Axel Weber, UBS chairman and a former policymaker at the European Central Bank, told CNBC that he was bullish on the outlook for the U.S. but there would be little chance of a "full rollback" in banking and financial regulation.
Weber, who was a member of the European Central Bank Governing Council from 2004 to 2011, told CNBC Wednesday that investors should not price in an overhaul of regulation. Investors have been keenly watching President-elect Donald Trump for any clue on what his financial policies might be - including a repeal of the Dodd-Frank act.
"We are probably overshooting, at this point in time, the need for some of this re-regulation so there will be adjustment around the edges."
"I don't expect a full rollback of regulation… but I expect much less regulation to come," he added.
The UBS chairman has spoken on numerous occasions of his belief that in comparison to the U.S., Europe is far too reliant on monetary policy to solve the continent's problems and should place much more of an emphasis on fiscal policy instead.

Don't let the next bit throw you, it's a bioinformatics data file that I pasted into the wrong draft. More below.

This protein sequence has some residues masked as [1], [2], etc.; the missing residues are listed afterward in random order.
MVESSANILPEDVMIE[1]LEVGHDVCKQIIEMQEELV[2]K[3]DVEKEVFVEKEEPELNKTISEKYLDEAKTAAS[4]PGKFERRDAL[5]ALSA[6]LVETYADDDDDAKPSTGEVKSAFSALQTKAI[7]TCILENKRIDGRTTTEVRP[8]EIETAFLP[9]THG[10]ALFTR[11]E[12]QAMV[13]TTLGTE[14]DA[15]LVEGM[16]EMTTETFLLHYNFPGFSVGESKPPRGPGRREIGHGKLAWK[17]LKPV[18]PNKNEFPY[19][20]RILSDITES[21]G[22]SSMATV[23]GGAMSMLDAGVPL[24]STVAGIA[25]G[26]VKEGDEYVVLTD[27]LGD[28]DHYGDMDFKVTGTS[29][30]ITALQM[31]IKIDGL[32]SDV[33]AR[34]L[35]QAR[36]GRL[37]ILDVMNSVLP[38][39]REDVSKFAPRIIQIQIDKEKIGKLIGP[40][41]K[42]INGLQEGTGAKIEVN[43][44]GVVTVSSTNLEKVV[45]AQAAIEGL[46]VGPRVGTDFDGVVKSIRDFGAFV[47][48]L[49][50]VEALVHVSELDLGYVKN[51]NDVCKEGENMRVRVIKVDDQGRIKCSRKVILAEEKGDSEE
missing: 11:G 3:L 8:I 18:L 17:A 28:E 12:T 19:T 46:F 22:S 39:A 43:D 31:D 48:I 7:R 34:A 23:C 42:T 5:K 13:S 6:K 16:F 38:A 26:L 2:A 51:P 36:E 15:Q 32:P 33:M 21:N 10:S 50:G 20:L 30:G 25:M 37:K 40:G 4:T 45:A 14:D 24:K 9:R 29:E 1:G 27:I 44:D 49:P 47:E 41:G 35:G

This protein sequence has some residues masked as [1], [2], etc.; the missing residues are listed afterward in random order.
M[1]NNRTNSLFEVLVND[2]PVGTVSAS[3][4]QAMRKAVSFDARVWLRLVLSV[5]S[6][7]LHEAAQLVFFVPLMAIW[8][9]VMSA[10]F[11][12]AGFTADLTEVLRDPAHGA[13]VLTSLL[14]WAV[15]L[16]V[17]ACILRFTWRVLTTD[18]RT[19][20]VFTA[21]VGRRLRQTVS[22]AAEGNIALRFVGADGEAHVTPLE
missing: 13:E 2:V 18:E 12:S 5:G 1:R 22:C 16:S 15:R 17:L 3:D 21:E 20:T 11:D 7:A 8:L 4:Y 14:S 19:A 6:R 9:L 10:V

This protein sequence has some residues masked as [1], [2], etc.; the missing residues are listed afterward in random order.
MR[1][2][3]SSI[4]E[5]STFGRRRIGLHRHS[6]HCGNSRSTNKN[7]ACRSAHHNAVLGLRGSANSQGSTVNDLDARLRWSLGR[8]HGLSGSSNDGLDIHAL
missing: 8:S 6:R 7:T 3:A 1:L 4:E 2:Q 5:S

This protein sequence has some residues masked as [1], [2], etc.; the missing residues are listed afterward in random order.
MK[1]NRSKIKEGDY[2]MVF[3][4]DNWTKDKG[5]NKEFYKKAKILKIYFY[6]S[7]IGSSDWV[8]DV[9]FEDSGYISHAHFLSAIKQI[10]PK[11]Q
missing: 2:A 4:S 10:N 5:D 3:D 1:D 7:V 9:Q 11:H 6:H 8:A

The UBS chairman has spoken on several occasions of his belief that, in comparison to the U.S., Europe is far too reliant on monetary policy to solve the continent's problems and should place much more of an emphasis on fiscal policy instead.
However, Weber argued that political uncertainties with volatile consequences in the financial markets are no longer a phenomenon for just emerging markets. The industrial world is now just as vulnerable to political events causing a lasting impact.
"We have seen two sobering events (in Brexit and the U.S. elections) where we all need to be humbled about the use of projections and polls to predict the right outcomes of political events," said Weber at a conference hosted by UBS.
"A lot of investors used to say 'it's the economy stupid'. I would now say we are in a world where 'it's politics stupid' because political events matter… and they have very long-dated consequences on where economies go," he added.
Weber concluded that due to the euro area being so vulnerable to political uncertainties both now and in years to come, the U.S. and Asia would would become more attractive for global investment.
The ongoing Brexit saga, a fast-approaching constitutional referendum in Italy on December 4 and elections in Germany next year all contribute to investor interest in U.S. equities instead, the UBS chairman said.